State Senate began debating SB 228 – the Construction Work in Progress (CWIP) legislation shortly after 2 o’clock Tuesday afternoon and didn’t finish until after midnight. And by the time all was said and done the bill was put on the shelf after it was filibustered and denied an up or down vote.
The legislation is being pushed by AmerenUE, the state’s largest electric utility, which wants to be allowed to charge ratepayers for the costs associated with building a second nuclear power plant in Callaway County while the facility is still being built. Opponents of the idea have claimed this is unnecessary and would burden consumers. They add there are no guarantees the company would follow through with plans to build the plant.
Debate was filled with heated discussion which included allegations of dirty tricks being played by political operatives in an effort to kill the bill. One of those confrontations was between Republican Senators Kurt Schaefer (R-Columbia) and Jason Crowell (R-Cape Girardeau). Schaefer, who worked with sponsor Senator Delbert Scott (R-Lowry City) to put together this version of the bill, accused Crowell of being involved in a robo-call campaign to sway public sentiment against the idea. Schaefer suggested Noranda Aluminum of New Madrid, which has paid approximately $80,000 to fuel the effort to kill the bill, is paying former House Speaker Rod Jetton to use his influence.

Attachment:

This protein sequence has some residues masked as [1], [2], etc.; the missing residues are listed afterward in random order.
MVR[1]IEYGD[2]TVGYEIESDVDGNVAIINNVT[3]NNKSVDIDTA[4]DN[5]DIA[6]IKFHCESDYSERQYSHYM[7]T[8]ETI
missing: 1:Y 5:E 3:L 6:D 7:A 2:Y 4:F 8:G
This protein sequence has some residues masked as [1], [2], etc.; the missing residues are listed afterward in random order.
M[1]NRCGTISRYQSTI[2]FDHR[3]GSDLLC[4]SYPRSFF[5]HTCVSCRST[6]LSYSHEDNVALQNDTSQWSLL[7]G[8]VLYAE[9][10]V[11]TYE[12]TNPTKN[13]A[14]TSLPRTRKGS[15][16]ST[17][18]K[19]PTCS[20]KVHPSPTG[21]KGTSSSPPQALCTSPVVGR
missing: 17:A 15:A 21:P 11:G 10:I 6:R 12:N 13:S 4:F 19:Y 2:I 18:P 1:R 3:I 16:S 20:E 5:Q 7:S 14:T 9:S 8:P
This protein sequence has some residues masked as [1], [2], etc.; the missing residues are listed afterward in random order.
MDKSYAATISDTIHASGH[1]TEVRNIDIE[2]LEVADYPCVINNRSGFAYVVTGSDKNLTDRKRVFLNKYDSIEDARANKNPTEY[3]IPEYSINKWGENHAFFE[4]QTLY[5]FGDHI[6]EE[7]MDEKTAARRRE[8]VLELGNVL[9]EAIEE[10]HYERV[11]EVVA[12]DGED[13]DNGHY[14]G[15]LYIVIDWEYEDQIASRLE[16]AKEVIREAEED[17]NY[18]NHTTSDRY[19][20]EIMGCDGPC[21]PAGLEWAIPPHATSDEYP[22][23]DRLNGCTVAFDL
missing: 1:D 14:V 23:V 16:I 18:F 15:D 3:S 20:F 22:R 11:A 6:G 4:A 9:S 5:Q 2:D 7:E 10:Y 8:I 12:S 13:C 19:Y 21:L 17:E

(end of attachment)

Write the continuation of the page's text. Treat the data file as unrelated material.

“You’re telling me,” asked Schaefer, “That they (Noranda) can pay the former Speaker of the House, Rod Jetton, to make patently false robo calls and mailings.” He added that phone calls have been traced back to Crowell.
“When they called the number back,” said Schaefer. “The answering maching said, Crowell for Senate Campaign Office.”
Jetton fired back that Schaefer was getting his information from political operatives of his own. Crowell called for what he saw as a solution to the impasse – tossing out the effort to change the Construction Work in Progress law.
“Maybe Construction Work in Progress is the best way to go,” said Crowell. “How about we just delete the moratorium on construction work in progress – open bracket, closed bracket – and then send everything through the review process of the PSC?”
Dozens of amendments were drafted during the lengthy debate, with quite a few coming to the floor for discussion. One of the amendments that was approved exempts the elderly and the disabled earning under $40,000 a year from having to contribute to the construction work in progress proposal.
Senate President Pro Tem Charlie Shields (R-St. Joseph) plans to bring the parties together Wednesday morning to try to address some of the unresolved concerns.